Skin-pitting of kiwifruit is a post-harvest disease caused by Cadophora luteo-olivacea. Inoculation occurs in the field but symptoms appear after about three months of cold storage. Incidence of the pathology is very variable over time but it can be quite high causing considerable damage. The aim of this study was to search for biological and agronomical control measures, which can reduce skin-pitting. For biological control, isolates of potential antagonists were made from the surface of stored kiwifruit sourced from fruit produced in two different orchards: one with high and the other with low incidence of disease. Five and nine different microorganisms were obtained from fruit of the first and second orchard, respectively. Isolated microorganisms were inoculated on PDA plates together with C. luteo-olivacea. The majority of the isolates did not influence pathogen growth, except for two strains very closely related to Pseudomonas libanensis (P. fluorescens subgroup), isolated from fruit from the orchard with low incidence of symptoms. The bacteria were tested in vitro against five isolates of each of the two most frequent strains of C. luteo-olivacea (A and B); all were significantly inhibited in growth, presenting a compact, mucous and orange-brown mycelium. The strong antagonistic activity of the two P. libanensis strains represented a promising result for further studies. For agronomical control, it is known that light has a positive effect on calcium accumulation in fruits and that a low calcium content contributes towards creating favourable conditions for pathogen development. In 2009, heavy summer pruning and calcium chloride treatments were practiced in three different orchards, to verify whether a higher light availability and an increase of the calcium content would have a positive effect on reducing disease incidence. Skin-pitting incidence was monitored during storage.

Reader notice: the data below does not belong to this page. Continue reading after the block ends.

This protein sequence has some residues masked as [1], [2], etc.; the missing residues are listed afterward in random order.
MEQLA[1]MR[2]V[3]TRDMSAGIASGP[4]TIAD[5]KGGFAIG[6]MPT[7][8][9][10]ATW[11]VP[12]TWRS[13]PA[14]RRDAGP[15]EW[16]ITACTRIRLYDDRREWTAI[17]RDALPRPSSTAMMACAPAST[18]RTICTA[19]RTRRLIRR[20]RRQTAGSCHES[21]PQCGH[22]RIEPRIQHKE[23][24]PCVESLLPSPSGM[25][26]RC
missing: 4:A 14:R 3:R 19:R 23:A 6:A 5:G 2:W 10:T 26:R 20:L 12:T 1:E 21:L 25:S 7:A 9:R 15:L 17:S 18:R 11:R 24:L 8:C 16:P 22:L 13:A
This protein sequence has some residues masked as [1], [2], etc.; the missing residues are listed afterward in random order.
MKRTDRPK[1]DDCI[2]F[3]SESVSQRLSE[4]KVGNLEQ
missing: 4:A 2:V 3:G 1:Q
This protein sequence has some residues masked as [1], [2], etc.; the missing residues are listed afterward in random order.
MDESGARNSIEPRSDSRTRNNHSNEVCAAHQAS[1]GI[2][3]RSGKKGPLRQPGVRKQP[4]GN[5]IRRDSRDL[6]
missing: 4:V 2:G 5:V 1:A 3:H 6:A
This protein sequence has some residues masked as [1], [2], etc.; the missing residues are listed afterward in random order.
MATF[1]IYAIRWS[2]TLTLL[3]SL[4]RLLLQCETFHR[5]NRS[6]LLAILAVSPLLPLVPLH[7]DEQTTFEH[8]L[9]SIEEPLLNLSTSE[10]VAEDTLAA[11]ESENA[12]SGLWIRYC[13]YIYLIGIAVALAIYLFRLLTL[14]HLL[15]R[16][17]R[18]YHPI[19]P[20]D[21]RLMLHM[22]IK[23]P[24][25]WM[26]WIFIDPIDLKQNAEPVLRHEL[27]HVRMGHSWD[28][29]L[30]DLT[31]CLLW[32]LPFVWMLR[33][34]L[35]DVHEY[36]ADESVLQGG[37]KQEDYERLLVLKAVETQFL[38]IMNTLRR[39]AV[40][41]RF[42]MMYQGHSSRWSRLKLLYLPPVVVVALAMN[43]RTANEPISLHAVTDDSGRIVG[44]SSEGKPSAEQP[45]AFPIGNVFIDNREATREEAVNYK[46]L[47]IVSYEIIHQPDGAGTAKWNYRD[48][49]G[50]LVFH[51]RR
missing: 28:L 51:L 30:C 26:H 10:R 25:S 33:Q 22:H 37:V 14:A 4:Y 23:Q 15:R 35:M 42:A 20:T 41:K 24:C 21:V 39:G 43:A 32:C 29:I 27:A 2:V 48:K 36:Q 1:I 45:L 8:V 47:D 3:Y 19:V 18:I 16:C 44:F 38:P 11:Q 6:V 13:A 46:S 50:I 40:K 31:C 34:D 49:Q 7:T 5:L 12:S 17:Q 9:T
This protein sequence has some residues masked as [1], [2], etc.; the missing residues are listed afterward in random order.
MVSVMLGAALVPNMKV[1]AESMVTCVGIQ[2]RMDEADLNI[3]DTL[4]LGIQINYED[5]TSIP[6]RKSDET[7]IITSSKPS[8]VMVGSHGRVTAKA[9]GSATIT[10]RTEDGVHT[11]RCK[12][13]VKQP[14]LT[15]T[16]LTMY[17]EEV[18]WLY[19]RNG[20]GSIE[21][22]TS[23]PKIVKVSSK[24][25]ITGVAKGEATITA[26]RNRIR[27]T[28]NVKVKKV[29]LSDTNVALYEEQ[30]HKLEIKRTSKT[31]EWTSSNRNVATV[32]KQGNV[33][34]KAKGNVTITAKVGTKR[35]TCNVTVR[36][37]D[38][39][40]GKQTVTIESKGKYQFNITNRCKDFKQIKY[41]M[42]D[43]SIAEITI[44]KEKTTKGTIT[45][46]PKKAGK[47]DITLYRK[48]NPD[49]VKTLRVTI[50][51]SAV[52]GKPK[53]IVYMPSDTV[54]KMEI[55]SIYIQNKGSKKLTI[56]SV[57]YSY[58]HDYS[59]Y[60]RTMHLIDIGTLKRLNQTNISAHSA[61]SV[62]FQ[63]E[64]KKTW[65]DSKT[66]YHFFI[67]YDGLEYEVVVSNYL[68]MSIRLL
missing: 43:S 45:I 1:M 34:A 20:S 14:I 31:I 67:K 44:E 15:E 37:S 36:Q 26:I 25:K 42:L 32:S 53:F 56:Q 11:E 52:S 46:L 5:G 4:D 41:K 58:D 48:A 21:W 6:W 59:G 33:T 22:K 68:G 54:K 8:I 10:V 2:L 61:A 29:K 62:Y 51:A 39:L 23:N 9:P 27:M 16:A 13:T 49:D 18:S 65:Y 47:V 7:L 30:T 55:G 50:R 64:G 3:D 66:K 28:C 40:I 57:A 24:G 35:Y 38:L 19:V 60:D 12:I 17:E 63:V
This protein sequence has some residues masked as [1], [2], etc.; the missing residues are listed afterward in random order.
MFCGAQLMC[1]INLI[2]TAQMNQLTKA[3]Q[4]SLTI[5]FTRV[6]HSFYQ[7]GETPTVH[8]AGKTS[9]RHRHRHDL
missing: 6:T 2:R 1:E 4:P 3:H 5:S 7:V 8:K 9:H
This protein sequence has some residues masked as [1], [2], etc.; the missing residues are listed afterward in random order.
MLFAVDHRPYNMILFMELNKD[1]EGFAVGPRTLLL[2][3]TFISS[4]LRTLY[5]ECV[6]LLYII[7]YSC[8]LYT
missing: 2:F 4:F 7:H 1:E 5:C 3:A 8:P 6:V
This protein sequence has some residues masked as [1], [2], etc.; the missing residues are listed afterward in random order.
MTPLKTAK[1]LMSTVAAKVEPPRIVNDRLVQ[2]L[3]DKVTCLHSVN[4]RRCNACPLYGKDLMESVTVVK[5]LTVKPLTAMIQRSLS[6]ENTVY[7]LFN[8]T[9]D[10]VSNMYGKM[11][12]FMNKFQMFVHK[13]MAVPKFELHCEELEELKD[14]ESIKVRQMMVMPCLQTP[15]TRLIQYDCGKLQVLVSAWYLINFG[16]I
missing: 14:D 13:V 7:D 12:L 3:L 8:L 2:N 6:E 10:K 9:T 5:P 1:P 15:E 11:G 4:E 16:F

Biological and Agronomical Strategies for Controlling Skin-pitting of Kiwifruit

DI LENARDA, Serena;MARTINI, Marta;OSLER, Ruggero;VIZZOTTO, Giannina;PRETE, Giacomo;
2011

Abstract

Skin-pitting of kiwifruit is a post-harvest disease caused by Cadophora luteo-olivacea. Inoculation occurs in the field but symptoms appear after about three months of cold storage. Incidence of the pathology is very variable over time but it can be quite high causing considerable damage. The aim of this study was to search for biological and agronomical control measures, which can reduce skin-pitting. For biological control, isolates of potential antagonists were made from the surface of stored kiwifruit sourced from fruit produced in two different orchards: one with high and the other with low incidence of disease. Five and nine different microorganisms were obtained from fruit of the first and second orchard, respectively. Isolated microorganisms were inoculated on PDA plates together with C. luteo-olivacea. The majority of the isolates did not influence pathogen growth, except for two strains very closely related to Pseudomonas libanensis (P. fluorescens subgroup), isolated from fruit from the orchard with low incidence of symptoms. The bacteria were tested in vitro against five isolates of each of the two most frequent strains of C. luteo-olivacea (A and B); all were significantly inhibited in growth, presenting a compact, mucous and orange-brown mycelium. The strong antagonistic activity of the two P. libanensis strains represented a promising result for further studies. For agronomical control, it is known that light has a positive effect on calcium accumulation in fruits and that a low calcium content contributes towards creating favourable conditions for pathogen development. In 2009, heavy summer pruning and calcium chloride treatments were practiced in three different orchards, to verify whether a higher light availability and an increase of the calcium content would have a positive effect on reducing disease incidence. Skin-pitting incidence was monitored during storage.
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Utilizza questo identificativo per citare o creare un link a questo documento: http://hdl.handle.net/11390/881095
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